As most of us in the political world know, Martin Sheen played Josiah Bartlet, the President of the United States on the television series "The West Wing".
In season four, President Bartlet ran for re-election. That election was decided by Bartlet making a simple request of his opponent during their debate.
For those of you not “West Wing” viewers, let me set the scene. In the midst of the big debate, President Bartlet's opponent, Governor Robert Ritchie, played by James Brolin, was asked about his tax policy, to which he responded: "We need to cut taxes for one reason - the American people know how to spend their money better than the federal government does."
"President Bartlett's response was the election’s tipping point: He asked him for his "next ten words”.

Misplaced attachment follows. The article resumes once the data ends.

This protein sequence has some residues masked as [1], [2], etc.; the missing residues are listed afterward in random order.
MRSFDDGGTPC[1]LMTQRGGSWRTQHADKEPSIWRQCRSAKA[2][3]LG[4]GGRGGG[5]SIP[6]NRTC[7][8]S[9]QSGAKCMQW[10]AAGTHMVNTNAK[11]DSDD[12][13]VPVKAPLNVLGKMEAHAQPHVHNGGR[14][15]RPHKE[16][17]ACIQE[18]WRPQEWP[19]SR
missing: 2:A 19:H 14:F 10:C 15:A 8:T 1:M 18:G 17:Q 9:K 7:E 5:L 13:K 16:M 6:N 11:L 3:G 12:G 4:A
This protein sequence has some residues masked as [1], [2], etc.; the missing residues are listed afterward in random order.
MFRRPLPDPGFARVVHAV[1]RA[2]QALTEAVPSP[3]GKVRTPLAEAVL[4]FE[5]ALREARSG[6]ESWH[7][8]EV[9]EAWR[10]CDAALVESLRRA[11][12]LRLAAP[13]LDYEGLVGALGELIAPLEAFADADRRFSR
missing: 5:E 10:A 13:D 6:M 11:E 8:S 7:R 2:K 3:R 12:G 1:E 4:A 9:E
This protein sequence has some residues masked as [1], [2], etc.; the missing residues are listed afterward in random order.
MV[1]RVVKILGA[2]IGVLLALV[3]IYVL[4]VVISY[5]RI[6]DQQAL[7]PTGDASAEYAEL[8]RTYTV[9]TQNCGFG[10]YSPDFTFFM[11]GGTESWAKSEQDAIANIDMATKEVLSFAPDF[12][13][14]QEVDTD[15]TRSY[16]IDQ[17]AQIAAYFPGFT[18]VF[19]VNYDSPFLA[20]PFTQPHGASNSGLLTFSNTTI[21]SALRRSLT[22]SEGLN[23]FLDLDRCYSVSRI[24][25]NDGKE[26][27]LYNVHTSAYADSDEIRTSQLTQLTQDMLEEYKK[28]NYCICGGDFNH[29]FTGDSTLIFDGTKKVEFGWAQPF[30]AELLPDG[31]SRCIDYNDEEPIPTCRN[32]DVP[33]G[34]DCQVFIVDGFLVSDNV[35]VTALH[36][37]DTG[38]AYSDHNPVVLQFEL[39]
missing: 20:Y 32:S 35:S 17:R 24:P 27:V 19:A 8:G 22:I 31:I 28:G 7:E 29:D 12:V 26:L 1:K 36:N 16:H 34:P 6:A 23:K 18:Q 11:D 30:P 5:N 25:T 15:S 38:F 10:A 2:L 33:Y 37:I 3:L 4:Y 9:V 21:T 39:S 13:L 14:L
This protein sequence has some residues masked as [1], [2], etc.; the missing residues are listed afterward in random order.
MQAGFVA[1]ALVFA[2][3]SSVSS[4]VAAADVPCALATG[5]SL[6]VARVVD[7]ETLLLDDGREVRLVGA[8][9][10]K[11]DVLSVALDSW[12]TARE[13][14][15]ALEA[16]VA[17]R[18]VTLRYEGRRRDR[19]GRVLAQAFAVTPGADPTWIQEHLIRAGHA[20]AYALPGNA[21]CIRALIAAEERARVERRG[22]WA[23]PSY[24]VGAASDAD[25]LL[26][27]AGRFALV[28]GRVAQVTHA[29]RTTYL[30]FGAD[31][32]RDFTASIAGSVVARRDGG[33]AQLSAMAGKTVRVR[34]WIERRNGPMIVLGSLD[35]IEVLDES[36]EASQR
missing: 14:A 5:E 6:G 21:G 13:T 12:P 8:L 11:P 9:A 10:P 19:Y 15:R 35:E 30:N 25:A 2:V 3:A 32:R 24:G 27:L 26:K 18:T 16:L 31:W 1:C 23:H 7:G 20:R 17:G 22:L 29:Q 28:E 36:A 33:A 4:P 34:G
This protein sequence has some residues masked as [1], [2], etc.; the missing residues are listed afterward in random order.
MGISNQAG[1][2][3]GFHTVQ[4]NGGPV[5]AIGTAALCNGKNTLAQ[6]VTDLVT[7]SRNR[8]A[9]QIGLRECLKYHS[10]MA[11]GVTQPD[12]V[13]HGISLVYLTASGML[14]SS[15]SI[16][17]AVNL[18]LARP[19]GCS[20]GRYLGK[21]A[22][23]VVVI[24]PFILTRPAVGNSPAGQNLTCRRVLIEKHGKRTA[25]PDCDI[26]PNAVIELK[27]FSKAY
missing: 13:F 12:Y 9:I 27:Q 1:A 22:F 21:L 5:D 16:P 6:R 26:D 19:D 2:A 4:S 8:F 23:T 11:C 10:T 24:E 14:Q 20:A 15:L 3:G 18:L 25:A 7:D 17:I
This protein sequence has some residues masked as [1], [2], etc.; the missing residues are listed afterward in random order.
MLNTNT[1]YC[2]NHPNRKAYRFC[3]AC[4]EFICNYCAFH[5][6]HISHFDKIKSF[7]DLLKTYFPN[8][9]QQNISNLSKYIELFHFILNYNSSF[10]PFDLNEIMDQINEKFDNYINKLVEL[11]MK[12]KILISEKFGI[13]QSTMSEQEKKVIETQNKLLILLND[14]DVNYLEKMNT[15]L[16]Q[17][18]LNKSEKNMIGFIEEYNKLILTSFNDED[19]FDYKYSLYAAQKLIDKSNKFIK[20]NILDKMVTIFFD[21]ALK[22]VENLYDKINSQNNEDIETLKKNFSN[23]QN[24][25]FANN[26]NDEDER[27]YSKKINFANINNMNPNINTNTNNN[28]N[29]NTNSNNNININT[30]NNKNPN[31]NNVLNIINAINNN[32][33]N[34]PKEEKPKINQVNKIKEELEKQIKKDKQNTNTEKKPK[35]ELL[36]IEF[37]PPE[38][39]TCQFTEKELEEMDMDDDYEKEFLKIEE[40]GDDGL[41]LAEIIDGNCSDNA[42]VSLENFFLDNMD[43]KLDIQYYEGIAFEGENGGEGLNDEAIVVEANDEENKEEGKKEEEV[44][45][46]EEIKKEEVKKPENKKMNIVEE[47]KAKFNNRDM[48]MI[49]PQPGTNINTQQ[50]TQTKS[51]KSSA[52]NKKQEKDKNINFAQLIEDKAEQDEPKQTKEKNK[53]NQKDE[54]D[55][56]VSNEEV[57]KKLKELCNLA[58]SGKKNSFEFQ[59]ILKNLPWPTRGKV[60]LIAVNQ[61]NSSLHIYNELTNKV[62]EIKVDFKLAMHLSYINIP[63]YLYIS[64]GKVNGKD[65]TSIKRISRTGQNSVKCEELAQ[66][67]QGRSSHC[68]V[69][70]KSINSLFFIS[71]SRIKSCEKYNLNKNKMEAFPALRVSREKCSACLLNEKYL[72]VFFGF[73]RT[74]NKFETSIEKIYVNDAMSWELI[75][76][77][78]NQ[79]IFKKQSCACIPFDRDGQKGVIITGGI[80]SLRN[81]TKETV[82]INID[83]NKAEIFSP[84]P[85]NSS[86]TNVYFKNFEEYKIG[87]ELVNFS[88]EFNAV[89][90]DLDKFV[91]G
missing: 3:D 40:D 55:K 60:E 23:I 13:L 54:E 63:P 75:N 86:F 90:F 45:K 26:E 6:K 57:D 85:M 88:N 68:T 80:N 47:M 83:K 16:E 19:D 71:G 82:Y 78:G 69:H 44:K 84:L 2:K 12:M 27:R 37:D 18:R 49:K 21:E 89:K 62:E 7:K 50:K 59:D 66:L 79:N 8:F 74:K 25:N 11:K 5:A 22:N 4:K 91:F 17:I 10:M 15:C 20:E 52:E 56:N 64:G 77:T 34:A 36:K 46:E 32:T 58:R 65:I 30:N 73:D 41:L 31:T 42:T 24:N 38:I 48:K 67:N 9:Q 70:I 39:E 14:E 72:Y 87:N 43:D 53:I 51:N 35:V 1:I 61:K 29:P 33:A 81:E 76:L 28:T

"That's the ten word answer my staff's been looking for two weeks. There it is. Ten-word answers can kill you in political campaigns. They're the tip of the sword. Here's my question: What are the next ten words of your answer? Your taxes are too high? So are mine. Give me the next ten words. How are we going to do it? Give me ten after that, I'll drop out of the race right now…” (Gohere for more)
Over time, politicians have perfected ten word answers, sound bites perfect for the nightly television newscast or a newspaper headline. Overused and often misunderstood, I think presidential politics needs to re-examine the use of the ten word answer.